For I am not ashamed of the gospel, for it is the power of God for salvation to everyone who believes, to the Jew first and also to the Greek. 17 For in it the righteousness of God is revealed from faith for faith,[e] as it is written, “The righteous shall live by faith.”
The message of salvation is for all. Not for some. Not for a select few. All. 
 21 For although they knew God, they did not honor him as God or give thanks to him, but they became futile in their thinking, and their foolish hearts were darkened. 22 Claiming to be wise, they became fools,

Christianity is more than believing God exists. Even Satan acknowledges God. When we fail to live our lives for God and within His plan, we become foolish. We may not even fully comprehend how our foolish thinking can deny our eternal salvation. We rely on ourselves instead of God. That is a recipe for disaster.


 There will be tribulation and distress for every human being who does evil, the Jew first and also the Greek,10 but glory and honor and peace for everyone who does good, the Jew first and also the Greek. 11 For God shows no partiality.


Just like the gift of salvation is for everyone, so is the accountability for our actions. One day we will all have to give an account before God. No matter what "thorns" we endure. Not matter what happens in our lives while we wait for Christ's return. We all will face judgement.

From this commentary:

"...perhaps a lot of so-called Christians do not have the assurance of salvation because they are not really saved. Just because you attend church or engage in certain religious activities does not necessarily mean you are a Christian. The Apostle Paul instructed those in the early church to examine themselves to see if their faith was genuine (2 Corinthians 13:5). 
So, how do I know if you are a Christian? How do you know if I'm one? There must be evidence. Jesus said, "By their fruits you shall know them" (Matthew 7:20). If someone examined your life, would they find any spiritual fruit—hard evidence to prove that you are a true follower of Jesus Christ?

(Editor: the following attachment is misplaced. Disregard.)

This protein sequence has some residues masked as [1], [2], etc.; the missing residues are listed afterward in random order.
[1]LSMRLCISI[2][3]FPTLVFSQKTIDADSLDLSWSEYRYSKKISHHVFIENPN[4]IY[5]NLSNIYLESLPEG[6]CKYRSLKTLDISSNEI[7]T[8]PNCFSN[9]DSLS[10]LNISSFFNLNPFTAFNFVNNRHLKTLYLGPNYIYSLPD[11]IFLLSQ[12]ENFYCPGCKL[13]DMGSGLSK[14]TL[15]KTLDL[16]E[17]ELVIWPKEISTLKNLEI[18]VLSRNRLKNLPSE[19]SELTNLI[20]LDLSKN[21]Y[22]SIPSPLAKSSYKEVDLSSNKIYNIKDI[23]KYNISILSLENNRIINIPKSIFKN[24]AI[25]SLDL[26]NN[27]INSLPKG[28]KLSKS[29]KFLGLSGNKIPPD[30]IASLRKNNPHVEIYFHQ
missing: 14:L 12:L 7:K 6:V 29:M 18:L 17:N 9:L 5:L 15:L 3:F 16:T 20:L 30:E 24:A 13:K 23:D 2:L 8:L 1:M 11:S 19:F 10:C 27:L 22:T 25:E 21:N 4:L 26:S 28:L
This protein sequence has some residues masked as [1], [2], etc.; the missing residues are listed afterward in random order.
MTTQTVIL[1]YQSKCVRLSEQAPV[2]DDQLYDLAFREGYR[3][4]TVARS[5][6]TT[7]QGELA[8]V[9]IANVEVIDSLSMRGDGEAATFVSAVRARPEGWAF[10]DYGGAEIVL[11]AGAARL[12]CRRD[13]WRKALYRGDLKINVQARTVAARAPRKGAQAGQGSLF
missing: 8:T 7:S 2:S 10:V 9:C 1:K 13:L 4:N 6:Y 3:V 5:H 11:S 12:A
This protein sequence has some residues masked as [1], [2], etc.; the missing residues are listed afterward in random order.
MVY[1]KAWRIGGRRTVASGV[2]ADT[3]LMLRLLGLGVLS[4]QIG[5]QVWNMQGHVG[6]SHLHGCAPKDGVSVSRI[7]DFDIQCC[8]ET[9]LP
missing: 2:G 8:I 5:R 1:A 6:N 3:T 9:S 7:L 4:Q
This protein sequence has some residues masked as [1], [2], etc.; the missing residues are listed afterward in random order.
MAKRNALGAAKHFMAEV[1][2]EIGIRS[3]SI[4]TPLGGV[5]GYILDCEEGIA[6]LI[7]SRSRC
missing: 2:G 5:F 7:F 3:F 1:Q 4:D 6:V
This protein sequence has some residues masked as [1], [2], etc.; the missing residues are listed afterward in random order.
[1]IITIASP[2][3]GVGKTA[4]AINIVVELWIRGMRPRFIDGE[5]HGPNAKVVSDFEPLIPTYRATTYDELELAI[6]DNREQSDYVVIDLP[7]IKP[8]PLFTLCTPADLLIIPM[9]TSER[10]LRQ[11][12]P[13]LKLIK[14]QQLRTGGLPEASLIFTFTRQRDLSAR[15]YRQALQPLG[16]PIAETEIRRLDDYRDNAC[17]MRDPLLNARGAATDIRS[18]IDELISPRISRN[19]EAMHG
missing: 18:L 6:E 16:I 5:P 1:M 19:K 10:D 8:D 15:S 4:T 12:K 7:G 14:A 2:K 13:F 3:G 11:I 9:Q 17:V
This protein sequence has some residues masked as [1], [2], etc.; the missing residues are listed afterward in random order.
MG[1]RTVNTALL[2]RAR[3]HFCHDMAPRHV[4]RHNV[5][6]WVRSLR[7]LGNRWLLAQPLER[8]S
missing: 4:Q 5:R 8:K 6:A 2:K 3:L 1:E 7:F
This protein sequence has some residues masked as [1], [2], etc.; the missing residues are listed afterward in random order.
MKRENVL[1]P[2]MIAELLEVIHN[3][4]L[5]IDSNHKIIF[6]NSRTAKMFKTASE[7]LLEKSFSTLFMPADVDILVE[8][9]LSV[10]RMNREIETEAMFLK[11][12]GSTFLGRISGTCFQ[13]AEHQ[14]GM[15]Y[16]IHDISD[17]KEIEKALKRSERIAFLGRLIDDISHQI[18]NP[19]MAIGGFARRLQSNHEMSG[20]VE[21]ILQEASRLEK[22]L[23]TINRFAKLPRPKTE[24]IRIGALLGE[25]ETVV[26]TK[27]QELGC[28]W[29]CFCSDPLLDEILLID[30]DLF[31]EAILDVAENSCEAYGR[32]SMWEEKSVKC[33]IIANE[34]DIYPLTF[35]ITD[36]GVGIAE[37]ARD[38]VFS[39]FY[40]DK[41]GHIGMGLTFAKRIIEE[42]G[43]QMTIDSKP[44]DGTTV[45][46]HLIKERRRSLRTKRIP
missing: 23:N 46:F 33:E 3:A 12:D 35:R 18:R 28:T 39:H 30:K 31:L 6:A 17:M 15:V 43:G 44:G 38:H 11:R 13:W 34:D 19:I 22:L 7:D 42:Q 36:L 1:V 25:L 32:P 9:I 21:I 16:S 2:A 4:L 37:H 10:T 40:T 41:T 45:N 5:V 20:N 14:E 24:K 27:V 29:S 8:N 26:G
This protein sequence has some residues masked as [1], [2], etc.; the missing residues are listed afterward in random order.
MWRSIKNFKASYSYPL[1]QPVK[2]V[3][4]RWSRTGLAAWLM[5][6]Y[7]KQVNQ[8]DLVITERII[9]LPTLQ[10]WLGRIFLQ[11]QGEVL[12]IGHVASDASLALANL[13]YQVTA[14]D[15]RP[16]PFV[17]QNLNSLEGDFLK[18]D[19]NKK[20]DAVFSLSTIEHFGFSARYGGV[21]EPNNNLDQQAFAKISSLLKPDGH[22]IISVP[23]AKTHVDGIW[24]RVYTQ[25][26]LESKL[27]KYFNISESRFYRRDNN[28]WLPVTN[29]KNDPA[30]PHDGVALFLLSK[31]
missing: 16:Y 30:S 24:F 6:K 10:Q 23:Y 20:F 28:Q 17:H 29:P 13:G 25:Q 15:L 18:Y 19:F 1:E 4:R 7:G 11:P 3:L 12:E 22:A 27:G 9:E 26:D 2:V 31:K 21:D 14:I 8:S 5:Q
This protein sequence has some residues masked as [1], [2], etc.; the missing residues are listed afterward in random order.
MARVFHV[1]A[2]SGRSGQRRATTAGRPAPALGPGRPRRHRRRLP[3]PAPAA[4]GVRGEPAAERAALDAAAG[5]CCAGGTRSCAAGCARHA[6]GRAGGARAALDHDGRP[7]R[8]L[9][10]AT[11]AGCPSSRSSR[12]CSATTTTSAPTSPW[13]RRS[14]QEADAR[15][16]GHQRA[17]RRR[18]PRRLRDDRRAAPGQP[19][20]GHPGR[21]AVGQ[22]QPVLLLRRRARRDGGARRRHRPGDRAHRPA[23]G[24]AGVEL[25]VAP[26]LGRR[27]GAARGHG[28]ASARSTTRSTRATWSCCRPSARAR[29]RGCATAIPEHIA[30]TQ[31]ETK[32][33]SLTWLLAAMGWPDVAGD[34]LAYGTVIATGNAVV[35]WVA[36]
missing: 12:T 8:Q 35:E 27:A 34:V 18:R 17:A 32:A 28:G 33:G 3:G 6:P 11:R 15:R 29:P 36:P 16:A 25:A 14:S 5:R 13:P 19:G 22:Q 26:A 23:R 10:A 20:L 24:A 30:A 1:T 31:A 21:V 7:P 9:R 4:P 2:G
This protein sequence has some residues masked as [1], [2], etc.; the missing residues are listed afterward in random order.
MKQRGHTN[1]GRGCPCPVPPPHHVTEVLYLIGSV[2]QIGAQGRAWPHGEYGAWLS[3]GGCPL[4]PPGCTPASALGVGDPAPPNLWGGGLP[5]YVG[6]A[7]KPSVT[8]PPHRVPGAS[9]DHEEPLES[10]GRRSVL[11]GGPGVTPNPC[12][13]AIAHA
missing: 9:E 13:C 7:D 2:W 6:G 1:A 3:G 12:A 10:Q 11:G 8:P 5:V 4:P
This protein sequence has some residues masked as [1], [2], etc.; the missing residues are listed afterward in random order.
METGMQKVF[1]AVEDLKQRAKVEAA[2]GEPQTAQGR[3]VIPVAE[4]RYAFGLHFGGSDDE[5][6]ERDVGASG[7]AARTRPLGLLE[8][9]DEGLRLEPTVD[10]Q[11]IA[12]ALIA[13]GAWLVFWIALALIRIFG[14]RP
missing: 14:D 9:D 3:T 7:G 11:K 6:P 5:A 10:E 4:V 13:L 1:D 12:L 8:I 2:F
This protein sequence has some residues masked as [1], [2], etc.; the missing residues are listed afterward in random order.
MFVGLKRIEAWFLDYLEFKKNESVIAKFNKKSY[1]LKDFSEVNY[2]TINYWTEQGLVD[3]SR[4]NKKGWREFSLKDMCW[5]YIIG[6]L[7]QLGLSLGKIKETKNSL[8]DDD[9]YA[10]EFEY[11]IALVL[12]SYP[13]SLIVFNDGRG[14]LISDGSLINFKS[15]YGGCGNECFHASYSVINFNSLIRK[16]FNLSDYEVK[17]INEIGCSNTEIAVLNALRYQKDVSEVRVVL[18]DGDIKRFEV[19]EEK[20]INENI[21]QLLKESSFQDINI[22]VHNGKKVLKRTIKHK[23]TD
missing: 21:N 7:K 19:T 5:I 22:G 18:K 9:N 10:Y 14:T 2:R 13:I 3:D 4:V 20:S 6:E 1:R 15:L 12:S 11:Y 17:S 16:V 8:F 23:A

Or, let me put it another way: If you were arrested for being a Christian, would there be enough evidence to convict you? By "evidence," I don't mean how many Bibles you own, or how many bumper stickers you might have on your car with Christian sayings on them. I mean hard evidence. If your family members, neighbors, and coworkers were interviewed and asked the question, "Is (your name here), in your opinion, a real Christian?" we might not be happy with the response. 
The only way others can tell whether you are a Christian is by your works. While all the good works in the world won't save a person (Titus 3:5), they are reasonable evidence that someone is saved. 
In a nutshell, all the great religions of the world, apart from Christianity, say, "Do." "Do this and you might go to heaven," "Do that and you might find nirvana," and so on. Christianity, in contrast, says, "Done." 
In other words, God has taken care of your salvation through the finished work of Jesus Christ on the cross. He cried out, "It is finished!" He purchased your ticket to heaven at the cross. But having received that ticket, your life should reflect your commitment to Christ. Works won't save you, but if you really are saved, then works will follow (2 Corinthians 5:17). Has that happened to you? Has there been a change in your life?

Tomorrow's Bible In a Year PassageRomans 3-7

1 comment:

Tammy Reimer said...

Great thoughts here Pamela.

No matter the thorns in our lives we can know that God's plan and purpose always prevails.

The Romans passage could totally be talking about our society today. It seems so hopeless at times, but we need to continue to share the Good News!